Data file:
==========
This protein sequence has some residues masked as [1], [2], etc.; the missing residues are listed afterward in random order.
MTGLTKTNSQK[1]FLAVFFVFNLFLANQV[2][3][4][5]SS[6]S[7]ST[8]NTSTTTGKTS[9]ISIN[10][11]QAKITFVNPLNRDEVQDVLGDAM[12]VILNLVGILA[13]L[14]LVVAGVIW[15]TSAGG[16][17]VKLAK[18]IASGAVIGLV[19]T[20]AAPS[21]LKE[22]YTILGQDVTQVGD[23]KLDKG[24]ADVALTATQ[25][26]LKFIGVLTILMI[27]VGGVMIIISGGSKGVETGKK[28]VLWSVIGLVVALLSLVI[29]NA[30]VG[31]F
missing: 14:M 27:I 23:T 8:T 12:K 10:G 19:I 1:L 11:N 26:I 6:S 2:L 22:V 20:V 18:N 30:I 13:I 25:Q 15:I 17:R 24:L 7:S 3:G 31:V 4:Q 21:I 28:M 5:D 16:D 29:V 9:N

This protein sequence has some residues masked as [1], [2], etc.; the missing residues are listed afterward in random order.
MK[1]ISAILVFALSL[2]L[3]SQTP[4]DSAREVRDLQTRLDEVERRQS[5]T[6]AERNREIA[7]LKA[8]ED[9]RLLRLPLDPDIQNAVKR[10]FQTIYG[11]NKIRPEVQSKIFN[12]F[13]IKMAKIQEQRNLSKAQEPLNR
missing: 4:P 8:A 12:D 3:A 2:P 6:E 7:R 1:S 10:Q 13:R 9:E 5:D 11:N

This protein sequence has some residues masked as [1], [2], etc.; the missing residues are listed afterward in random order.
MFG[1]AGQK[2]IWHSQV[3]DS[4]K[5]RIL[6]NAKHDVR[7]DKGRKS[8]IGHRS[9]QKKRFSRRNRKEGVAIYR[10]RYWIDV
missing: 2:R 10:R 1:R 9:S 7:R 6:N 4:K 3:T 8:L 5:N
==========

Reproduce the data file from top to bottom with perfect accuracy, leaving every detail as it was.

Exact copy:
This protein sequence has some residues masked as [1], [2], etc.; the missing residues are listed afterward in random order.
MTGLTKTNSQK[1]FLAVFFVFNLFLANQV[2][3][4][5]SS[6]S[7]ST[8]NTSTTTGKTS[9]ISIN[10][11]QAKITFVNPLNRDEVQDVLGDAM[12]VILNLVGILA[13]L[14]LVVAGVIW[15]TSAGG[16][17]VKLAK[18]IASGAVIGLV[19]T[20]AAPS[21]LKE[22]YTILGQDVTQVGD[23]KLDKG[24]ADVALTATQ[25][26]LKFIGVLTILMI[27]VGGVMIIISGGSKGVETGKK[28]VLWSVIGLVVALLSLVI[29]NA[30]VG[31]F
missing: 14:M 27:I 23:T 8:T 12:K 10:G 19:I 1:L 11:N 26:I 6:S 2:L 22:V 20:V 18:N 30:I 13:I 25:Q 15:I 17:R 24:L 7:S 3:G 31:V 4:Q 21:I 28:M 5:D 16:D 29:V 9:N

This protein sequence has some residues masked as [1], [2], etc.; the missing residues are listed afterward in random order.
MK[1]ISAILVFALSL[2]L[3]SQTP[4]DSAREVRDLQTRLDEVERRQS[5]T[6]AERNREIA[7]LKA[8]ED[9]RLLRLPLDPDIQNAVKR[10]FQTIYG[11]NKIRPEVQSKIFN[12]F[13]IKMAKIQEQRNLSKAQEPLNR
missing: 4:P 8:A 12:D 3:A 2:P 6:E 7:R 1:S 10:Q 13:R 9:E 5:D 11:N

This protein sequence has some residues masked as [1], [2], etc.; the missing residues are listed afterward in random order.
MFG[1]AGQK[2]IWHSQV[3]DS[4]K[5]RIL[6]NAKHDVR[7]DKGRKS[8]IGHRS[9]QKKRFSRRNRKEGVAIYR[10]RYWIDV
missing: 2:R 10:R 1:R 9:S 7:R 6:N 4:K 3:T 8:L 5:N